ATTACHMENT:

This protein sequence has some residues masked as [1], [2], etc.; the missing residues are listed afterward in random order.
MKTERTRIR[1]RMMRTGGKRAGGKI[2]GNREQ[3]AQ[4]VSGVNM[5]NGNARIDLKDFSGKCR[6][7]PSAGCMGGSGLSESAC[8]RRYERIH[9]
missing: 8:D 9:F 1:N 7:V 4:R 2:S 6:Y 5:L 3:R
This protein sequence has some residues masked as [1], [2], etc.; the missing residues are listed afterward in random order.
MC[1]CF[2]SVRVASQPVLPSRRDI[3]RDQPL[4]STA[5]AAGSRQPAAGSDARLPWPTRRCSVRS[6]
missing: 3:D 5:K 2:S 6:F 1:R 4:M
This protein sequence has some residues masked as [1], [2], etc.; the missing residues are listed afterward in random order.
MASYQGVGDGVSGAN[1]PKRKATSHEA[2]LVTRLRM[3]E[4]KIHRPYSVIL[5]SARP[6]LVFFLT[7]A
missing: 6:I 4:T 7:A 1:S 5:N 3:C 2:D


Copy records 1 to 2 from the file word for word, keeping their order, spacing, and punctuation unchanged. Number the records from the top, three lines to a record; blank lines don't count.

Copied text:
This protein sequence has some residues masked as [1], [2], etc.; the missing residues are listed afterward in random order.
MKTERTRIR[1]RMMRTGGKRAGGKI[2]GNREQ[3]AQ[4]VSGVNM[5]NGNARIDLKDFSGKCR[6][7]PSAGCMGGSGLSESAC[8]RRYERIH[9]
missing: 8:D 9:F 1:N 7:V 4:R 2:S 6:Y 5:L 3:R
This protein sequence has some residues masked as [1], [2], etc.; the missing residues are listed afterward in random order.
MC[1]CF[2]SVRVASQPVLPSRRDI[3]RDQPL[4]STA[5]AAGSRQPAAGSDARLPWPTRRCSVRS[6]
missing: 3:D 5:K 2:S 6:F 1:R 4:M